While the report devotes substantial time to explaining how the likelihood of developing an SUD is affected by various environmental, social, and behavioral factors, the primary emphasis of the report is that addiction is a brain disease. At times, the explanation of how drug use can progress to addiction is oversimplified, and the report does not adequately address the inconsistency between the assertion that addiction is a chronic disease similar to diabetes or asthma, and yet one that also responds quite well to treatment focused on behavioral change. There is also confusion regarding the circumstances of addiction stemming from the Surgeon General’s own statement that addiction does not discriminate, while citing a wealth of data that suggest it actually does discriminate. In fact, some people are more likely to develop an SUD than others, depending on their gender, age, education, sexual identity, mental health, family situations, and other factors.
A Way Forward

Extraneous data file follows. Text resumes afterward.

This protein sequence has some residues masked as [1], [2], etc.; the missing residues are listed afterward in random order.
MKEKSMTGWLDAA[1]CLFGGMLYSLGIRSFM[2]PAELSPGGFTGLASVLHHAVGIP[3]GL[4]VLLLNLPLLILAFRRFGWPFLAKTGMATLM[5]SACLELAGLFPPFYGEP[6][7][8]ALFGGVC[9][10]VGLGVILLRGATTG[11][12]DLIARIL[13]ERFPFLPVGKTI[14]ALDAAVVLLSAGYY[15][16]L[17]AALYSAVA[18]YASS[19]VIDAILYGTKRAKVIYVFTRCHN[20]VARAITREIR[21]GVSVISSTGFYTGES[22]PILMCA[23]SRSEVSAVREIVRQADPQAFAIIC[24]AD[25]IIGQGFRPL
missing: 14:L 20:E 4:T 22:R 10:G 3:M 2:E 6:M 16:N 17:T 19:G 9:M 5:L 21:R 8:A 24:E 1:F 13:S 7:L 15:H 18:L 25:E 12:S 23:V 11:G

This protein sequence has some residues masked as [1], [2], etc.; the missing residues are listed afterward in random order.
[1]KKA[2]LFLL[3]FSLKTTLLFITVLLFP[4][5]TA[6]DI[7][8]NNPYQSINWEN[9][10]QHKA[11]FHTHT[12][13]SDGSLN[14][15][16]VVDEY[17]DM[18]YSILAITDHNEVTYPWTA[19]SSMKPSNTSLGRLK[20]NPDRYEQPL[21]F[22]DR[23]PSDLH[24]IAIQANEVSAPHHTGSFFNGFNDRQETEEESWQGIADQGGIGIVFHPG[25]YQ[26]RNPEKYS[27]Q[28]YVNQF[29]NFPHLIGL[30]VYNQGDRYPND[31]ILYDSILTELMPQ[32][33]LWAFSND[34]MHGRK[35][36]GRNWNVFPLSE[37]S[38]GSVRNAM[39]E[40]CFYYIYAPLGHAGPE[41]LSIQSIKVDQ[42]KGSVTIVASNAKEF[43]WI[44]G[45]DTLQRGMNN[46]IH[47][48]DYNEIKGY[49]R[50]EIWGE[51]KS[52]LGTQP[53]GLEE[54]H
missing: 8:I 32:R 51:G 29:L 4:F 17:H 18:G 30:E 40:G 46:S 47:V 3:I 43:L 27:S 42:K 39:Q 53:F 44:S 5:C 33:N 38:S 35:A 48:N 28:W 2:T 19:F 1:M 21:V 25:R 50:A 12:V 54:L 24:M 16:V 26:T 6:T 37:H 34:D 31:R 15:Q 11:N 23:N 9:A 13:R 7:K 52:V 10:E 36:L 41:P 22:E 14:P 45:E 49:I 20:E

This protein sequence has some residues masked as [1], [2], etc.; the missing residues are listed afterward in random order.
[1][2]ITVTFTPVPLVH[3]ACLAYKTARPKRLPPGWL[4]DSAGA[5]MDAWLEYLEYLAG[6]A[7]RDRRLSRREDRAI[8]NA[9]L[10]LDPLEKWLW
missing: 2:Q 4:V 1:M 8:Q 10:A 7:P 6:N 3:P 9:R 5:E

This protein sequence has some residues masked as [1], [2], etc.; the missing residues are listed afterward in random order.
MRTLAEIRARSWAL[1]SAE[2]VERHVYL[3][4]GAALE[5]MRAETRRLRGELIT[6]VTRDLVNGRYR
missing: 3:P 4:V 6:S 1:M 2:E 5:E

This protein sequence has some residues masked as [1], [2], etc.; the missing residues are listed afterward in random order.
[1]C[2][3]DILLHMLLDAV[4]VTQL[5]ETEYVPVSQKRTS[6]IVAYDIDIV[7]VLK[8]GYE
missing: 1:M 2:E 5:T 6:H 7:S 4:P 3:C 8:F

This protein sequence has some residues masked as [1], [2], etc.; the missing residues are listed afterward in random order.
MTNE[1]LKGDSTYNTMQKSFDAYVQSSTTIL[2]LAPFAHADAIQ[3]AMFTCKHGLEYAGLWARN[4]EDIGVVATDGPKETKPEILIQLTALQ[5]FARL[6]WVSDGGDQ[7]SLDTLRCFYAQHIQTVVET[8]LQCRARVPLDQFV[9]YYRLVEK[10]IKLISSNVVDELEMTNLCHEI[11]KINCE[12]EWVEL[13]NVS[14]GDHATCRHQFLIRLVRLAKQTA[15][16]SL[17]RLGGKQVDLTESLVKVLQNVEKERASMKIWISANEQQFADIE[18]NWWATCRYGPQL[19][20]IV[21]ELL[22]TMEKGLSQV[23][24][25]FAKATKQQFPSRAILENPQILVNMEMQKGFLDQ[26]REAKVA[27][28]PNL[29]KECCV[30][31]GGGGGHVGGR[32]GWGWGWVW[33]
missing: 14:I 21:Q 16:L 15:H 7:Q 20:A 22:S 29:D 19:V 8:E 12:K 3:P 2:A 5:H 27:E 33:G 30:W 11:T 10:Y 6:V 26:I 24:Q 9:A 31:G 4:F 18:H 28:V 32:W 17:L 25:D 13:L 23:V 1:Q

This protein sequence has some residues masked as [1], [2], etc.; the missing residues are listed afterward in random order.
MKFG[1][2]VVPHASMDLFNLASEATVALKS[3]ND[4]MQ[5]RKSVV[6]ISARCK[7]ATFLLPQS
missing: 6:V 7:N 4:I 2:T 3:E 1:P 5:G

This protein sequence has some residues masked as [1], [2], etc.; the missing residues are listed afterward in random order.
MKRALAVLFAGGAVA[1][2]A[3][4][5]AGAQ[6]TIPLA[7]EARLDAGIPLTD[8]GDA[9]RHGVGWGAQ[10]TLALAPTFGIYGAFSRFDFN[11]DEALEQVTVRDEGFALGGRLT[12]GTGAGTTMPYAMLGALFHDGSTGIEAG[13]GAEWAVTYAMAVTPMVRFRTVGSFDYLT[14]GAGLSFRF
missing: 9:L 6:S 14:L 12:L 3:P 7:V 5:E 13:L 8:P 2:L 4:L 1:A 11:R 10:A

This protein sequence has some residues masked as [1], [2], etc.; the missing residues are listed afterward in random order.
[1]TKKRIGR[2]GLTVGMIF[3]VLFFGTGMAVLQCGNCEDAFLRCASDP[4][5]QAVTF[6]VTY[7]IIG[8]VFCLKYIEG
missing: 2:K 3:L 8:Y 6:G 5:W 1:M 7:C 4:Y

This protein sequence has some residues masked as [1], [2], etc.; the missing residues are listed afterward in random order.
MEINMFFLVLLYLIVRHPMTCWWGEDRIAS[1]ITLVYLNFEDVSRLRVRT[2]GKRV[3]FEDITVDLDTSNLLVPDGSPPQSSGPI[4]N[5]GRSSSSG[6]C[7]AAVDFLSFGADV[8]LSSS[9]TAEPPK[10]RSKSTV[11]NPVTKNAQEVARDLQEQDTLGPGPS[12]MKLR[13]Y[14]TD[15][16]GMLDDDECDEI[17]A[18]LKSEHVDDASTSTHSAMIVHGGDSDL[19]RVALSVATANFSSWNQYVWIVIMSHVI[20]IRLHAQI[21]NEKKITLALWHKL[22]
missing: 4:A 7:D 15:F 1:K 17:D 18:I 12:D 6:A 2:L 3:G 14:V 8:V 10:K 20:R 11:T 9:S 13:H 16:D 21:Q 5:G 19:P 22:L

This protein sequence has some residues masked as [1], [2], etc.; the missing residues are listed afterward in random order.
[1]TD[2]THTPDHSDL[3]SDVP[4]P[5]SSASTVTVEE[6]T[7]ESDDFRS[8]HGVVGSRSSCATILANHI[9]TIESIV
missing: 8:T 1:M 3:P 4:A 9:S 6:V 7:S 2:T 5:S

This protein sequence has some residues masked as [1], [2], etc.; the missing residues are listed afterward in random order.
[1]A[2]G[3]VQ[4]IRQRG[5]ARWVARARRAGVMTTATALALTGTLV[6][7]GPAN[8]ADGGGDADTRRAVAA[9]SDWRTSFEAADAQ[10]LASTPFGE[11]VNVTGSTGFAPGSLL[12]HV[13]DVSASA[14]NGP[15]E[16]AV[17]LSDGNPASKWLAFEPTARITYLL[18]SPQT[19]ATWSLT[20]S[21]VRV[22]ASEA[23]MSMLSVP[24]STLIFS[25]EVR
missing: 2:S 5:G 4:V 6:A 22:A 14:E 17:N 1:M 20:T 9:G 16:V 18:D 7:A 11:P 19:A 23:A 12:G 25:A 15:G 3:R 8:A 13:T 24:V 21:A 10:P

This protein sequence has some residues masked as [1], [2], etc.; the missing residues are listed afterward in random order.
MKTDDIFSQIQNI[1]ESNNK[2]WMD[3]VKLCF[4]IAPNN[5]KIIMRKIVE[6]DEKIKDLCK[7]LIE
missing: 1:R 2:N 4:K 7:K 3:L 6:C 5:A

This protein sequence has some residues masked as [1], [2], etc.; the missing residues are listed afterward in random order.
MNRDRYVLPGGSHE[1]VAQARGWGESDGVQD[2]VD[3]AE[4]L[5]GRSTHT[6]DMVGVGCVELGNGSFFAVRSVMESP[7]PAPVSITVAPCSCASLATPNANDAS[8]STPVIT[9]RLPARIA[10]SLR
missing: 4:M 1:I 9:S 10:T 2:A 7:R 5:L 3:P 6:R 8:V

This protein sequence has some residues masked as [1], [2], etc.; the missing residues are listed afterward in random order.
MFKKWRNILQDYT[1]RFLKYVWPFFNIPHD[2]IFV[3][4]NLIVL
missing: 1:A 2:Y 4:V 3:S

In the “Introduction” to the report, the Surgeon General states that addiction is not a “moral failing or character flaw”—it is a “chronic illness that we must approach with the same skill and compassion with which we approach heart disease, diabetes, and cancer.”25 Nearly all proponents of drug policy reform will agree that addiction is not a moral failing. Many also will agree that addiction has environmental, psychological, social, behavioral, and neurobiological components. But debate remains about how the process of addiction should be understood and explained. Those who are skeptical of the brain disease model of addiction argue that it oversimplifies a complex illness, ignores epidemiological data on addiction, and incorrectly describes it as a condition beyond the user’s control. For their part, the Office of the Surgeon General and other proponents of the brain disease model of addiction readily acknowledge that there is more to addiction than the interplay between chemical substances and brain matter. Yet the role of external factors is not always given the emphasis it deserves, and the bulk of government-funded research continues to focus almost exclusively on the neurobiological aspects of addiction, ignoring the need for greater integration of this research with research from other fields that may be able to address gaps in the brain disease model’s explanation of why some people are more susceptible to addiction than others.